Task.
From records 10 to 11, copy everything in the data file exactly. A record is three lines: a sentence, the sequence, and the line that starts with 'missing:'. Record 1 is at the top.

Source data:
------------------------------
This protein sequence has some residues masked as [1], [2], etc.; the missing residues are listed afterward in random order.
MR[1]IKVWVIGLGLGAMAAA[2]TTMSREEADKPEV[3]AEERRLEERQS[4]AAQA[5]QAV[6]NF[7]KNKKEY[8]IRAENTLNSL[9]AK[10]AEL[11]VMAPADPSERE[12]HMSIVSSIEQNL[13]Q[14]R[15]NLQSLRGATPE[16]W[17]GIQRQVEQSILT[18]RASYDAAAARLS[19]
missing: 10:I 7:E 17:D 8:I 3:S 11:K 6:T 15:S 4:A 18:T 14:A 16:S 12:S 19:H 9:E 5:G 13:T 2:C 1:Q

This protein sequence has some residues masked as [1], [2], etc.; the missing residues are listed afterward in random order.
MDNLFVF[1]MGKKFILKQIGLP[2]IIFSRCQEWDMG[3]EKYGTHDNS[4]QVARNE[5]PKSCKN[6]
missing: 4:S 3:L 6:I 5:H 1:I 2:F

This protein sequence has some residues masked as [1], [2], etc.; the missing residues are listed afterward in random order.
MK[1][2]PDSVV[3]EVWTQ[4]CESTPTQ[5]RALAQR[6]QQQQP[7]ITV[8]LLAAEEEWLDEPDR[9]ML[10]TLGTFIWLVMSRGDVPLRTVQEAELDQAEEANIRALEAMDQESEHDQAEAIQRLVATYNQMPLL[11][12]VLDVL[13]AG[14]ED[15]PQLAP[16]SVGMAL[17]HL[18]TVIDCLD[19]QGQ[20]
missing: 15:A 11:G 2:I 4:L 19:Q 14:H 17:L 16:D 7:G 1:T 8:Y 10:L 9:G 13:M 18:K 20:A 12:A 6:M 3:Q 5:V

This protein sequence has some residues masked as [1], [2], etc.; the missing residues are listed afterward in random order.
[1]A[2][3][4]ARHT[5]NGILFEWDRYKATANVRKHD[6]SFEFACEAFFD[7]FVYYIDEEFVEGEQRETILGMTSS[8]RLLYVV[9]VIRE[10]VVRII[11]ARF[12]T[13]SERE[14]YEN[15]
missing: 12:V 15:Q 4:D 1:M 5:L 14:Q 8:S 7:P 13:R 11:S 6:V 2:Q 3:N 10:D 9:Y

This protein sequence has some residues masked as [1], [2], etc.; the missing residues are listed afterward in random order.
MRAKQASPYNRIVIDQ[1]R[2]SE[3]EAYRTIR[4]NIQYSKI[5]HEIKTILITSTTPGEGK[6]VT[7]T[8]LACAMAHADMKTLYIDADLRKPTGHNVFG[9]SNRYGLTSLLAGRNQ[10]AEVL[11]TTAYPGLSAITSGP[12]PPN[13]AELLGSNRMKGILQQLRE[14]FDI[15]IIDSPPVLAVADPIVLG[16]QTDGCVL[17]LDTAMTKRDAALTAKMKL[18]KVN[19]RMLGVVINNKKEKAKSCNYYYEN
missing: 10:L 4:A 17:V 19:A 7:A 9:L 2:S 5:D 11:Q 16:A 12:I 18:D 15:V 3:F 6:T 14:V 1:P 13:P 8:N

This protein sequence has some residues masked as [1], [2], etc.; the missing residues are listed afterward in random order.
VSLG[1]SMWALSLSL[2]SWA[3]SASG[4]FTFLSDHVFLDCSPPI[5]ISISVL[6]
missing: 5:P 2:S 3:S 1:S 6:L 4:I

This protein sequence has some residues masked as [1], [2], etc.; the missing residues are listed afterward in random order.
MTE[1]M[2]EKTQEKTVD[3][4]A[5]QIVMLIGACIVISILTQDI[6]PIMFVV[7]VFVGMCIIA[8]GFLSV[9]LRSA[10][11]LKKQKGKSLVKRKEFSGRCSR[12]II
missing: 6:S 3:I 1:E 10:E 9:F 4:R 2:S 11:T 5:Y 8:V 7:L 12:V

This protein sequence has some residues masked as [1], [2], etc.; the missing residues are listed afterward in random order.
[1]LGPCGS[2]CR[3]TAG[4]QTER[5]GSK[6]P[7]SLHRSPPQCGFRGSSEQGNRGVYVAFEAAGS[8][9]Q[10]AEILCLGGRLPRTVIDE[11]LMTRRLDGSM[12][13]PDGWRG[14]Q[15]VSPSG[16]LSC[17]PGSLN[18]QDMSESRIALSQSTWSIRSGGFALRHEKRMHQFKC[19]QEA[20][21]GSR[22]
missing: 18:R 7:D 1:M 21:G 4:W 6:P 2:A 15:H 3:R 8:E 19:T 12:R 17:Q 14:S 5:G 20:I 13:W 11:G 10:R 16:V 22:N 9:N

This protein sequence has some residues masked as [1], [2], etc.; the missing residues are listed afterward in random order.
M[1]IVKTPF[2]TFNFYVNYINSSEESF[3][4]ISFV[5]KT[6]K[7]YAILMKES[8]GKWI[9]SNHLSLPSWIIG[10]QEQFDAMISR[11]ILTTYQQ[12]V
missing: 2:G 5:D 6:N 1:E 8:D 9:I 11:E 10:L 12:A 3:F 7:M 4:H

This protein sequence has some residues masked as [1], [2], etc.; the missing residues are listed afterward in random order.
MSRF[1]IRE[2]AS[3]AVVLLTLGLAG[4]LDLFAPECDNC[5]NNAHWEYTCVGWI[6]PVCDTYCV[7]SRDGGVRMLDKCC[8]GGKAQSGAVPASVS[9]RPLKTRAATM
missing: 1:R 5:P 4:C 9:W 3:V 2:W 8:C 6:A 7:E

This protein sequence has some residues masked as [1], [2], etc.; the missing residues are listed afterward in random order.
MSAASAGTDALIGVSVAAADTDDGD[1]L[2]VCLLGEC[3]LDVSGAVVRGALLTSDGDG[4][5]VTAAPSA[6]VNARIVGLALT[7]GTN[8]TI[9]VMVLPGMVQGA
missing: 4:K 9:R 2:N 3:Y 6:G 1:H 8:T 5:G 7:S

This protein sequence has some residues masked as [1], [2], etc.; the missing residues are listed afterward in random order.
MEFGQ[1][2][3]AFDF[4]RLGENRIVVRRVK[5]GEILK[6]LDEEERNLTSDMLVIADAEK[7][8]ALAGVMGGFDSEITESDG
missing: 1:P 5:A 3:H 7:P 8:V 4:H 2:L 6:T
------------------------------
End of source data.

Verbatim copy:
This protein sequence has some residues masked as [1], [2], etc.; the missing residues are listed afterward in random order.
MSRF[1]IRE[2]AS[3]AVVLLTLGLAG[4]LDLFAPECDNC[5]NNAHWEYTCVGWI[6]PVCDTYCV[7]SRDGGVRMLDKCC[8]GGKAQSGAVPASVS[9]RPLKTRAATM
missing: 1:R 5:P 4:C 9:W 3:V 2:W 8:C 6:A 7:E

This protein sequence has some residues masked as [1], [2], etc.; the missing residues are listed afterward in random order.
MSAASAGTDALIGVSVAAADTDDGD[1]L[2]VCLLGEC[3]LDVSGAVVRGALLTSDGDG[4][5]VTAAPSA[6]VNARIVGLALT[7]GTN[8]TI[9]VMVLPGMVQGA
missing: 4:K 9:R 2:N 3:Y 6:G 1:H 8:T 5:G 7:S